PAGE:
Skandar and the Unicorn Thief by A. F. Steadman

Skandar and the Unicorn Thief


GoodreadsSkandar and the Unicorn Thief
Series: Skandar #1
Age Category: Middle Grade
Source: Library
Published: 2022


Skandar Smith dreams of leaving the Mainland to join the Island as a unicorn rider. All he has to do is pass the Hatchery exam, and he will be one of the chosen few to travel to the island and hatch a real, life unicorn. But not the type of unicorns people on the Mainland thought were cute (and imaginary). Real life unicorns are vicious, violent creatures who can control the elements, and share that magic with their bonded riders.

But the Hatchery exam does not go as planned, and Skandar finds his world shrinking–until a stranger knocks on his door at midnight and smuggles him onto the Island. People are disappearing, and a mysterious figure known as the Weave is stealing unicorns. And Skandar might be the only one who can save the Island.

Star Divider


Skandar and the Unicorn Thief proved a bit of a rollercoaster read for me. While it starts out feeling a bit slow and rather derivative, over time the pace picks up and the action drew me in. I initially thought I would end up DNFing the book, but discovered that I eventually enjoyed it for what it is–a fun middle grade fantasy that does not try to do much of anything new, but does relish in bringing out all the old favorite tropes. A solid read I think tween readers especially will enjoy.

The main draw for Skandar and the Unicorn Thief is presumably the “twist” on unicorn lore–the book makes a big deal out of noting that unicorns in this world are not the cute, rainbow-pooping creatures trending in pop culture right now, but rather vicious monsters who can kill. There are actually numerous fantasy books were unicorns are presented as wild and dangerous, so it’s not that original. However, I will accept that today’s tweens are so immersed in the glittery kind of unicorns that this might seem incredibly weird and innovative to the target audience.

And that’s the main draw, initially. “Look how scary these things are!” the book shouts. “They shoot lightning! They can trample you to death!” The dangerousness of unicorns is so hyped up, I began to wonder exactly why the protagonist wanted a unicorn of his own. Unicorn riders are treated as international celebrities, and audiences gather worldwide to watch the riders and their unicorns fight it out to see who will be in charge of the unicorn Island. But…it all seems so bloodthirsty! Why should I sympathize with Skandar wanting a unicorn of his very own so he can try to kill or maim another rider just so he can be on TV?? But this is to wonder too much. I think it’s just supposed to be like Pokemon, where you watch “caring” humans battle and injure their beloved animals and cheer them on instead of reporting them to the authorities responsible for animal welfare. So, if you or your child likes Pokemon, maybe Skandar and the Unicorn Thief is for you!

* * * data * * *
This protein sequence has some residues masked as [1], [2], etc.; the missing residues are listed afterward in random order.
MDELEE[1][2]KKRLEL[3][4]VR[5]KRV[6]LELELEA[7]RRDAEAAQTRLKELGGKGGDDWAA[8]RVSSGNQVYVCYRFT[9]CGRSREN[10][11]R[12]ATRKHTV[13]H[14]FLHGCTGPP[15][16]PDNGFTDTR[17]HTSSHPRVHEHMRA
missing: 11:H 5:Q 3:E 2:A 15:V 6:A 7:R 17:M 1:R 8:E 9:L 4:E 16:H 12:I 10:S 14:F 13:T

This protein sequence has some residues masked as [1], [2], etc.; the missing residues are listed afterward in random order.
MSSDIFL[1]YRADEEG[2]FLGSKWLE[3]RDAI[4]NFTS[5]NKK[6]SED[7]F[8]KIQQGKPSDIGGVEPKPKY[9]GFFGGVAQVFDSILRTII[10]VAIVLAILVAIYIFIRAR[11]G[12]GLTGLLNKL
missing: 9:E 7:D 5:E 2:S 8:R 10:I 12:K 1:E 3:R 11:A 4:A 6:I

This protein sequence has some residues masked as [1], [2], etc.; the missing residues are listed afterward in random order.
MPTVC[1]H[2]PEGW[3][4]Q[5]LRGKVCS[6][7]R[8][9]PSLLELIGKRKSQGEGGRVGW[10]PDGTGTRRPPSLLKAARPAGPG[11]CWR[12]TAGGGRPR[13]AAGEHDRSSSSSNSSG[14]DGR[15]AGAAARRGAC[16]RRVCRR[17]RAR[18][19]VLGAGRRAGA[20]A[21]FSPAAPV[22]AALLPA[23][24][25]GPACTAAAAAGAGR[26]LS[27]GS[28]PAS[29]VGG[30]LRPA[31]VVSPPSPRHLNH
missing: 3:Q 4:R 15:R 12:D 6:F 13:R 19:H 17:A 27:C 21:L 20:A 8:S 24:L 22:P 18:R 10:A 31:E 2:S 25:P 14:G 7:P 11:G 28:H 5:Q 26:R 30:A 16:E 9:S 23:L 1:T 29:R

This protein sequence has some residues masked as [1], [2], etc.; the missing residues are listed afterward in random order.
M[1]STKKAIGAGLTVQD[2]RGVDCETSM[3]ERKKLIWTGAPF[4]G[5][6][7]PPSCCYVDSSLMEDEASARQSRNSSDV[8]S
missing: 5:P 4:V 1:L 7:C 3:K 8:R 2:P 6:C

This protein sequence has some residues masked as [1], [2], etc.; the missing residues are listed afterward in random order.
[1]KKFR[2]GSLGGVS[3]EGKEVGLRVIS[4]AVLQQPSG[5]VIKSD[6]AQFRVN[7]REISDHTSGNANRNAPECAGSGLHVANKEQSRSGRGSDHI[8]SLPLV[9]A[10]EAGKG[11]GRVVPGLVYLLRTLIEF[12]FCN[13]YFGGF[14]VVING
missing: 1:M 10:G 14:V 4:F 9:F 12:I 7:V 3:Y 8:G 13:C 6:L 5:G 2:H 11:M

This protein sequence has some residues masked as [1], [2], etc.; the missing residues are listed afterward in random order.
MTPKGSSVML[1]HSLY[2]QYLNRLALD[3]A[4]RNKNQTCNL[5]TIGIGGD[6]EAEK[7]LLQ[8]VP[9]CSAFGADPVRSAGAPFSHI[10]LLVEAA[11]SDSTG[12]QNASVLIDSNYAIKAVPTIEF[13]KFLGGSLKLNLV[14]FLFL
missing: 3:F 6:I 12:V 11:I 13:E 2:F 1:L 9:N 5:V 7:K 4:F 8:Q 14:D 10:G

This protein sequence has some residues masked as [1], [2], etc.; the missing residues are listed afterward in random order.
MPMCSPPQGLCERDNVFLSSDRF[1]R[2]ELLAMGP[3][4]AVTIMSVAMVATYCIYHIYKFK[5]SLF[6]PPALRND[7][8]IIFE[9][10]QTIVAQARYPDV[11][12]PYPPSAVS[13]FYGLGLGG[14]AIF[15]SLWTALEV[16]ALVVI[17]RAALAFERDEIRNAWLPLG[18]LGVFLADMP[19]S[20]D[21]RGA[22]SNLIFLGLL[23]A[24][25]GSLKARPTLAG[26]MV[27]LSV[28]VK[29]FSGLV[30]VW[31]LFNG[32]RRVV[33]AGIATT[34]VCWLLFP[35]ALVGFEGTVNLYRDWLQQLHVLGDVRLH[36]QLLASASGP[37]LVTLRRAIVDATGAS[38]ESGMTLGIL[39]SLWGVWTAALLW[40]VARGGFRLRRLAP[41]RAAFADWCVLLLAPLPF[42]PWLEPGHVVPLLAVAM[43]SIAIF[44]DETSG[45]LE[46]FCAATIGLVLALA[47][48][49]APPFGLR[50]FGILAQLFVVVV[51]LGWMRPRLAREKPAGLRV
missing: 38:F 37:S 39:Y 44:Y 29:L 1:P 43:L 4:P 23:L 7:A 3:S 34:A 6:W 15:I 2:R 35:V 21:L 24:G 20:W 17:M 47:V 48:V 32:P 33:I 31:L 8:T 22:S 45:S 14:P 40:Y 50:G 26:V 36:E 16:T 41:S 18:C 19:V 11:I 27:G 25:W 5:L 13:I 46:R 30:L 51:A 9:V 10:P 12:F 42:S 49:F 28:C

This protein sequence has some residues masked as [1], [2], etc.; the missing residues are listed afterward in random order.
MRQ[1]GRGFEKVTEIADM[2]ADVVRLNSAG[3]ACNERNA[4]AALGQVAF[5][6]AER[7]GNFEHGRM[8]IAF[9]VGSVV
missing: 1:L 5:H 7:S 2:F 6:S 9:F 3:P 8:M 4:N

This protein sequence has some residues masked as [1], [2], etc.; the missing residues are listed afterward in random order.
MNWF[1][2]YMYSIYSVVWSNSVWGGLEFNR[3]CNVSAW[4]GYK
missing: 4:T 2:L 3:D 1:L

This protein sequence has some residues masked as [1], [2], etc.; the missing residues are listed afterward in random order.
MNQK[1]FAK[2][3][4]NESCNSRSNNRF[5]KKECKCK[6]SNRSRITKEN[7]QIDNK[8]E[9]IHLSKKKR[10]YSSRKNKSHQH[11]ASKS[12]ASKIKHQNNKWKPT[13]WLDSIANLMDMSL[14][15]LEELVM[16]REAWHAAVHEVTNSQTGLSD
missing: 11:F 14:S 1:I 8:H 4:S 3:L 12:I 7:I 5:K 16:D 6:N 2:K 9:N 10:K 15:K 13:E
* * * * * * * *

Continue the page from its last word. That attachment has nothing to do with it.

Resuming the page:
Despite all the hype about these bizarrely non-sparkly unicorns, however, the beginning feels slow. I felt like I could have been reading just about any other middle grade fantasy and getting a similar experience. The worldbuilding tried for something unique, but making the boarding school be a series of treehouses did not feel all that innovative. Then, once the pacing picked up, it felt choppy, with Skandar and his friends too easily completing different tasks that should have been impossible for a bunch of new students with almost no training.

By the middle of the book, however, I did somehow find myself immersed. I began to get more interested in the question of who the Unicorn Thief was, and what their end goal is. The pacing was still a bit uneven, with Skandar and his friends again completing tasks with a bit too much ease. But I enjoyed the action and the drama for what it was, without worrying too much that the book and its elements do not particularly stand out from similar titles.

If you enjoyed middle grade fantasy, and are looking for your next read, Skandar and the Unicorn Thief is worth a try!

4 stars

9 thoughts on “Skandar and the Unicorn Thief by A. F. Steadman

  1. mphtheatregirl says:

    As a matter of fact, some of my WIPS are have a different take on some of the common things we see in fantasy:

    1. Yes, I have fairies- but I did change that to Fairy Frogs (I actually somehow created 3 species- coming from two different WIPS). Obviously the Artist Fairy Frogs are most well-known, as they come from Tale of the Cattail Forest. But, I did create both typical Fairy Frogs (as in regular fairies), and healer Fairy Frogs (Willow is one of them)- these come from Ayra’s Story- where still have zero plot idea, but now this mountainous island is where their origins are

    2. Also from Ayra’s Story- how many books do we see with a female protagonist owning a good dragon. Ayra raised a dragon, who is named Tenisha- Ayra has some warrior qualities as a result of this

    Liked by 1 person

  2. aquavenatus says:

    I received an eARC of this book, but I wasn’t sure whether or not I should read it. Your comparison of this book to the “World of Pokemon,” is a sell for me (as a librarian). Pokemon has been around for 25 years, and unicorn lore has been around for even longer, so why not lure Pokemon fans into reading this book?! Excellent review!


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